PLANT&FOREST

Variation in the reproductive rate of Trypoxylus dichotomus (Dymastinae: Sacarabaeidae: Coleoptera) by partition

Won-Jun Seo1,*   Sang-Eun Park2   Young-Nam Youn2,*   

1Department of Agriculture & Life Industry Policy Division, Daejeon Insect Eco Center, Daejeon 35204, Korea
2Department of Agricultural Biology, College of Agriculture and Life Sciences, Chungnam National University, Daejeon 34134, Korea

Abstract

Trypoxylus dichotomus is highly utilized in the domestic insect industry and bred at many farms nationwide. Recently, the number of farmers has been increasing due to the expansion of its use in food and medicine. However, the traditional breeding methods have high economic costs, which include relatively large breeding boxes, large amounts of sawdust and a 2 to 1 ratio (or higher) of female to male. Thus, it is essential to develop a cost-effective breeding method. In this study, a breeding cage with a partition was designed and used to investigate the reproduction rate of T. dichotomus with only a single pair of male and female insect. According to the investigation, the average number of eggs laid in the un-partitioned breeding cage was 93.6, and 121.3 eggs were laid in the partitioned breeding cage. This result shows that T. dichotomus lays more eggs in the partitioned breeding cage rather than in the un-partitioned breeding cage. In addition, it was found that T. dichotomus tends to lay more eggs in compressed sawdust, which was harder than the common fermented sawdust. Through a wind-tunnel assay, it was shown that the ovipositing female recognizes the eggs and avoids them to disperse their eggs elsewhere. These results indicate that the partitioned breeding cage may increase the hardness of the sawdust, restrict the adult’s movement and provide a new place for oviposition for the female, and therefore results in an increased reproduction rate with less cost.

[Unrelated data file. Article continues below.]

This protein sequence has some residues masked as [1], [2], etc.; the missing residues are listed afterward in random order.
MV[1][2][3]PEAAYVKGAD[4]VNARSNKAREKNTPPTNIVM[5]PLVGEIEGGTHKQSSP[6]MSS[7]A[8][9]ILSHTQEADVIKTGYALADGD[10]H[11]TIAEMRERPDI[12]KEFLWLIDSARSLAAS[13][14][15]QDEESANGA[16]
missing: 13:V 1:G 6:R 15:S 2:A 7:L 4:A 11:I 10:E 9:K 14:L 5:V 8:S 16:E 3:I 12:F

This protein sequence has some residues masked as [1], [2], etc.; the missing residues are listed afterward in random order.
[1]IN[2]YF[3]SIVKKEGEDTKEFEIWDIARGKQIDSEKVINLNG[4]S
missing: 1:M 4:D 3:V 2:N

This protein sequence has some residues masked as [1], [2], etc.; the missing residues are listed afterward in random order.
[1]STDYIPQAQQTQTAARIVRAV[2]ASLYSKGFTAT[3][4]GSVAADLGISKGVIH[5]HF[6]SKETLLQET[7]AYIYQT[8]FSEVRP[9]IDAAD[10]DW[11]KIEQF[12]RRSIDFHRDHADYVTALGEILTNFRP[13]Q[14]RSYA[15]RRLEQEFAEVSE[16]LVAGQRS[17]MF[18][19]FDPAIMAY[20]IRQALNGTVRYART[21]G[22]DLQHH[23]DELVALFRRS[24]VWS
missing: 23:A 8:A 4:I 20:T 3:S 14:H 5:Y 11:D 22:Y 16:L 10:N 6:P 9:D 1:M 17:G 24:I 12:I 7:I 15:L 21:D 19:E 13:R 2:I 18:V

Figures & Tables

Fig. 1. Adult of the dynastid beetle, . (A) Male, (B) female.